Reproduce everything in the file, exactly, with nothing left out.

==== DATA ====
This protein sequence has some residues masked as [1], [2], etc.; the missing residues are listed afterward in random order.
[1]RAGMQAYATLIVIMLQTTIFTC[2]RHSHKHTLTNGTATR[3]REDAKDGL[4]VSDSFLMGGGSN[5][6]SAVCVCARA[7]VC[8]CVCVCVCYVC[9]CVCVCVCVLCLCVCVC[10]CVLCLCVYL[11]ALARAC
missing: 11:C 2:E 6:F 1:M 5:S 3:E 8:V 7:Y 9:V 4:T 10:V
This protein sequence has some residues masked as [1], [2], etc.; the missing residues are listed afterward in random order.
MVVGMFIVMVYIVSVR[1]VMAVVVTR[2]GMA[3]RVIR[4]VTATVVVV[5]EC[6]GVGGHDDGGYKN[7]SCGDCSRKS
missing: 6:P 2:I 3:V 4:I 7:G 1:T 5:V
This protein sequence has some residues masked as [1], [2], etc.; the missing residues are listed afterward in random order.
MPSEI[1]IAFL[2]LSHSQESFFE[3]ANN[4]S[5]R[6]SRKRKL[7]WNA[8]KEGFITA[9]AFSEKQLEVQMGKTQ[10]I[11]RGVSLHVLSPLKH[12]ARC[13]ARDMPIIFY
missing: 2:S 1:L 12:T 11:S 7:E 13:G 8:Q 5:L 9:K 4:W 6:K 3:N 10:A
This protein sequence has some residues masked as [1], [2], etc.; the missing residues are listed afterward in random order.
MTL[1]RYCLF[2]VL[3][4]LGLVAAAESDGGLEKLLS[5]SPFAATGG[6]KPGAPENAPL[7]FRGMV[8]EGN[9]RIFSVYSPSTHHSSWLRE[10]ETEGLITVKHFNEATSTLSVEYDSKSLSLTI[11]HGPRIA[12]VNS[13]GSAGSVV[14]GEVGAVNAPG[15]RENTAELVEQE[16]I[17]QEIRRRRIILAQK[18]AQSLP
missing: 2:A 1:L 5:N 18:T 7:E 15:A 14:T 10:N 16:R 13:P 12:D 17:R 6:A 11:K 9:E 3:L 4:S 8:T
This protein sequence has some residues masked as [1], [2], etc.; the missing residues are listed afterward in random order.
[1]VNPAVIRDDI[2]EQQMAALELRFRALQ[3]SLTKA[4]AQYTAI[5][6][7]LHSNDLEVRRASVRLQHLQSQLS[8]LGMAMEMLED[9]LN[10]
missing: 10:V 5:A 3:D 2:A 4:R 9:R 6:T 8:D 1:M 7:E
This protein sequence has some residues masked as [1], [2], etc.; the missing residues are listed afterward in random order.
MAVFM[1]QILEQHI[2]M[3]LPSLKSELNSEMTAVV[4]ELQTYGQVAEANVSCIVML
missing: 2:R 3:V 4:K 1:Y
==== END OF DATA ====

This protein sequence has some residues masked as [1], [2], etc.; the missing residues are listed afterward in random order.
[1]RAGMQAYATLIVIMLQTTIFTC[2]RHSHKHTLTNGTATR[3]REDAKDGL[4]VSDSFLMGGGSN[5][6]SAVCVCARA[7]VC[8]CVCVCVCYVC[9]CVCVCVCVLCLCVCVC[10]CVLCLCVYL[11]ALARAC
missing: 11:C 2:E 6:F 1:M 5:S 3:E 8:V 7:Y 9:V 4:T 10:V
This protein sequence has some residues masked as [1], [2], etc.; the missing residues are listed afterward in random order.
MVVGMFIVMVYIVSVR[1]VMAVVVTR[2]GMA[3]RVIR[4]VTATVVVV[5]EC[6]GVGGHDDGGYKN[7]SCGDCSRKS
missing: 6:P 2:I 3:V 4:I 7:G 1:T 5:V
This protein sequence has some residues masked as [1], [2], etc.; the missing residues are listed afterward in random order.
MPSEI[1]IAFL[2]LSHSQESFFE[3]ANN[4]S[5]R[6]SRKRKL[7]WNA[8]KEGFITA[9]AFSEKQLEVQMGKTQ[10]I[11]RGVSLHVLSPLKH[12]ARC[13]ARDMPIIFY
missing: 2:S 1:L 12:T 11:S 7:E 13:G 8:Q 5:L 9:K 4:W 6:K 3:N 10:A
This protein sequence has some residues masked as [1], [2], etc.; the missing residues are listed afterward in random order.
MTL[1]RYCLF[2]VL[3][4]LGLVAAAESDGGLEKLLS[5]SPFAATGG[6]KPGAPENAPL[7]FRGMV[8]EGN[9]RIFSVYSPSTHHSSWLRE[10]ETEGLITVKHFNEATSTLSVEYDSKSLSLTI[11]HGPRIA[12]VNS[13]GSAGSVV[14]GEVGAVNAPG[15]RENTAELVEQE[16]I[17]QEIRRRRIILAQK[18]AQSLP
missing: 2:A 1:L 5:N 18:T 7:E 15:A 14:T 10:N 16:R 13:P 12:D 17:R 6:A 11:K 9:E 3:L 4:S 8:T
This protein sequence has some residues masked as [1], [2], etc.; the missing residues are listed afterward in random order.
[1]VNPAVIRDDI[2]EQQMAALELRFRALQ[3]SLTKA[4]AQYTAI[5][6][7]LHSNDLEVRRASVRLQHLQSQLS[8]LGMAMEMLED[9]LN[10]
missing: 10:V 5:A 3:D 2:A 4:R 9:R 6:T 8:D 1:M 7:E
This protein sequence has some residues masked as [1], [2], etc.; the missing residues are listed afterward in random order.
MAVFM[1]QILEQHI[2]M[3]LPSLKSELNSEMTAVV[4]ELQTYGQVAEANVSCIVML
missing: 2:R 3:V 4:K 1:Y